I'm a long time user of PLA. It's decently strong and rigid, easy to print, and easy to find. I currently don't plan on using anything styrene based, as their very toxic for us and the environment. I do sleep next to my printer so that's a factor too for me. These include HIPS, ABS, and ASA.
Welcome PETG to the table. It's closer to Nylons in it's strength. PETG is also more flexible then PLA and ABS are. It has a much higher glass transition temperature (Tg) then PLA, so it shouldn't melt in your car. It loves to stick to everything so beware! It's known to take entire chunks out of glass!
Personal Experience with PETG can be found below.
What you should know about PETG
- It's more flexible than PLA/ABS
- Closer to Nylon in strength
- Close to PLA in printability
- Sticks really well to things, sometimes too much
- May require temperatures that require an all-metal-hotend
- It likes to stick to the nozzle and doesn't like to bridge
How to Print PETG
Printing PETG requires more finesse then PLA does.
I highly recommend that you print several test objects and play with getting the correct settings.
Some things that you should know about printing PETG:
- Use a low retraction value
- Slow down the speeds, especially on the first layer
- It likes to be printed further from the bed then PLA and others
- Use a cooling fan
Settings I Use
|Nozzle Temperature||240 C|
|Bed Temperature||40 C|
|Retraction Distance||1.5 mm|
|Default Speed||35 mm/s|
|All Other Speeds||50 %|
|First Layer Hieght||130 %|
I ordered an all metal thermal throat and nozzle from Microswiss, allowing me to go over 240C - the temperature at which PTFE found in normal extruders starts to degrade.
I ordered some Gun Metal Grey PRO PETG from Atomicfilaments for 30$/kg. It arrived and then waited in a box for a few days - dying to be used for it's first project. Eventually I had something to print with it. I loaded the filament into the nozzle and started out with the classic benchy. The first thing I ran into was adhesion issues. After fiddling with the leveling and temperature settings, I finally got it to stick. The first layer went great. After that came the soul crushing click click click of the extruder skipping steps.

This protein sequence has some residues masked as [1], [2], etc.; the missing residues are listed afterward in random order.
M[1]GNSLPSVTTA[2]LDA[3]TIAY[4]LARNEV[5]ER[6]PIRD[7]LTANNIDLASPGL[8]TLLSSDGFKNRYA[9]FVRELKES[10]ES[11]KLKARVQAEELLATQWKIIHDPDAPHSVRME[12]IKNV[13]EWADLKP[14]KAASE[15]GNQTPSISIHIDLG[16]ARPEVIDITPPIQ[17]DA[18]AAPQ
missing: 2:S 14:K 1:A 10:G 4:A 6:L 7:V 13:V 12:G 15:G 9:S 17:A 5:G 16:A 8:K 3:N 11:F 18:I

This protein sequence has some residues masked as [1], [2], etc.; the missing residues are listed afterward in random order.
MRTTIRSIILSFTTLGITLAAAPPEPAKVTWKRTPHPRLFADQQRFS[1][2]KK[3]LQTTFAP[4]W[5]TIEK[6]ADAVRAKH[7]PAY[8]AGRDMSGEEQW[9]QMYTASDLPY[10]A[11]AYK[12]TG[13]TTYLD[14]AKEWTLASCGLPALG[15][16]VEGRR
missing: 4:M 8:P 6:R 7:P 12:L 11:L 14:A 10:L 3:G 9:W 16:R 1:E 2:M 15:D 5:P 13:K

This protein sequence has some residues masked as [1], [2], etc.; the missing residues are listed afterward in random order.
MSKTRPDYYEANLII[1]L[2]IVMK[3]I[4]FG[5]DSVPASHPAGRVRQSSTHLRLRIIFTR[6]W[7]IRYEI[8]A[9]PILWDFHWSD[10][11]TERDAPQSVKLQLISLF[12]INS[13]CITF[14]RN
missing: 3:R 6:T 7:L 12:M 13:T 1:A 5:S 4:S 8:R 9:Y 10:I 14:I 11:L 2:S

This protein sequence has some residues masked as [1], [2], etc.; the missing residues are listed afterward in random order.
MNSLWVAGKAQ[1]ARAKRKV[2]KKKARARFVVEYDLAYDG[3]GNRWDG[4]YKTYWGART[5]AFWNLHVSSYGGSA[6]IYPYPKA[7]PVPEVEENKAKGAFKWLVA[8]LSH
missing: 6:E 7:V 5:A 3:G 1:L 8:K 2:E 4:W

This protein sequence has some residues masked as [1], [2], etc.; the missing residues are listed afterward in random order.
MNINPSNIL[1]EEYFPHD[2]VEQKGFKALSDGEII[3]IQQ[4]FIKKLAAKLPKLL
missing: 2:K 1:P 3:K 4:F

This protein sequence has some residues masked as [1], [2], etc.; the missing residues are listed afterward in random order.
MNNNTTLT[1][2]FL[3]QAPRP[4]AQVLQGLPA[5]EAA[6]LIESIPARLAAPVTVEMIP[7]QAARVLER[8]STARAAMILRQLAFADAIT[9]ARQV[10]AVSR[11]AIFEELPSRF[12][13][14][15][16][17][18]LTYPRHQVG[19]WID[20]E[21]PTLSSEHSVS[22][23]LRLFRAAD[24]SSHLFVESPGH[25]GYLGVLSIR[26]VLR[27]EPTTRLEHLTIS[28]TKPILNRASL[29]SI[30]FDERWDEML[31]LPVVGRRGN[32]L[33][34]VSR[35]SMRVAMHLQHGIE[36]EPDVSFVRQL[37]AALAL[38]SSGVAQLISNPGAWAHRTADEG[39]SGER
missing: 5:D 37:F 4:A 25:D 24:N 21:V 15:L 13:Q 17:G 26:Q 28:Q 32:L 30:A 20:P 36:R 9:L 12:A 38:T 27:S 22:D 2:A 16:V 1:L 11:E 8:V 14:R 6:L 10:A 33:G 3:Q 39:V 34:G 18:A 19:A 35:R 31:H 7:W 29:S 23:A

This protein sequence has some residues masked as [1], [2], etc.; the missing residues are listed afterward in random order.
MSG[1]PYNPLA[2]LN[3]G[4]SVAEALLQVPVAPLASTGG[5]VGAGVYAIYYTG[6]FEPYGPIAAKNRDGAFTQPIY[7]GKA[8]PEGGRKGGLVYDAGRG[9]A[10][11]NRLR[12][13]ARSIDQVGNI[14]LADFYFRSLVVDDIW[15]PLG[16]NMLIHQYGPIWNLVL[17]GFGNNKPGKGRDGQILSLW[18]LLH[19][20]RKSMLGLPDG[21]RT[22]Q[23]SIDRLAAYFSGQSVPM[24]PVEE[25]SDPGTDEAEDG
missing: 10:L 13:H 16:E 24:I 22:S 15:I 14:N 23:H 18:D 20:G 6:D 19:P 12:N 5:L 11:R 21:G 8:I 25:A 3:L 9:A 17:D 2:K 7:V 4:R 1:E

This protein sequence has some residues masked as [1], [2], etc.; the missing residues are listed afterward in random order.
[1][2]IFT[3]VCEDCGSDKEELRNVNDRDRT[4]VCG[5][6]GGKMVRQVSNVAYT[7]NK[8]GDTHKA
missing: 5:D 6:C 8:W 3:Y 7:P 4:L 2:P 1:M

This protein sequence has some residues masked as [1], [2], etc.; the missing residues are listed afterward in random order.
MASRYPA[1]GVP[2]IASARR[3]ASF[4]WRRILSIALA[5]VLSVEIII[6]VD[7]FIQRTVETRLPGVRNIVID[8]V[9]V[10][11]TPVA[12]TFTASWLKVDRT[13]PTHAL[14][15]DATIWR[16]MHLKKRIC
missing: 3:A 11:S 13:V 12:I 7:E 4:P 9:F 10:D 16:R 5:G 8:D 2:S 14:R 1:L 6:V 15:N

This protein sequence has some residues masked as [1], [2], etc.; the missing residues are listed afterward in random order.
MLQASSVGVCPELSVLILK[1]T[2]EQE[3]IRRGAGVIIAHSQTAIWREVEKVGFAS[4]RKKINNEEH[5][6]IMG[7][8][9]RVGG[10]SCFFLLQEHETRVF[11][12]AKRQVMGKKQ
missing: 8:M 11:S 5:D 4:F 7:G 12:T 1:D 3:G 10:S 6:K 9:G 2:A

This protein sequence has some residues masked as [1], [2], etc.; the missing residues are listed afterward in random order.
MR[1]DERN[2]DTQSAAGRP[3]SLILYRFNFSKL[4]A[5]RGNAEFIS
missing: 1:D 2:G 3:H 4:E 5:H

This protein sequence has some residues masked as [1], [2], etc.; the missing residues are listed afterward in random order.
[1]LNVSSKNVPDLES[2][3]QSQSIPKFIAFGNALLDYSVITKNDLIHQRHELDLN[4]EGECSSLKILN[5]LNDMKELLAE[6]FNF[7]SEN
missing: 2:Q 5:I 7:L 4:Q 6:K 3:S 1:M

I tried to remedy this first by upping the stepper motor current. Next I tried pushing it by hand.... and it wouldn't budge. This isn't good, it means that the actual extruder has nothing to do with this issue, and the problem is some form of clog. I removed the filament and reinserted it, making sure to manually push a bunch of filament through. With no sign of a blockage I started another benchy. Going great aaaaaand click click click.
This is the point where you start going mad. I tried different temperatures, 245C, 240C, 230C, 250C, 260C. I tried the atomic method to remove blockages. Nothing helped. As a last resort I took the nozzle out of the hotend, and got out my pliers and butane torch. I did my best to burnout any gunk in the filament. I put it all back together, when more disaster struck - the nozzle sheared straight off.
Microswiss has been great to me, they often respond to my emails in 15 minutes. I messaged Microswiss about the incident, even though I believe it was my fault. I didn't ask for a replacement, but they sent me one anyway. I also asked about how to bed the throat out of the heat block as it was jammed with what was left of the nozzle. They recommended that I use two M6 nuts and jam them together to get the throat out, which worked out great!
I had a discussion with the guys at Atomic Filament, and they recommended after reinstalling the new nozzle into the heatblock, making sure the heat throat went further into the MK8 extruder. This allowed it to dump more of it's heat into the metal extruder (and then the heat sink). Luckily this worked!
Since discovering this PETG is no longer an issue, I've printed many things included PUBG Helmets and Pans without any issues. Temperature is the biggest thing that I have to change, most other settings are near PLA for me.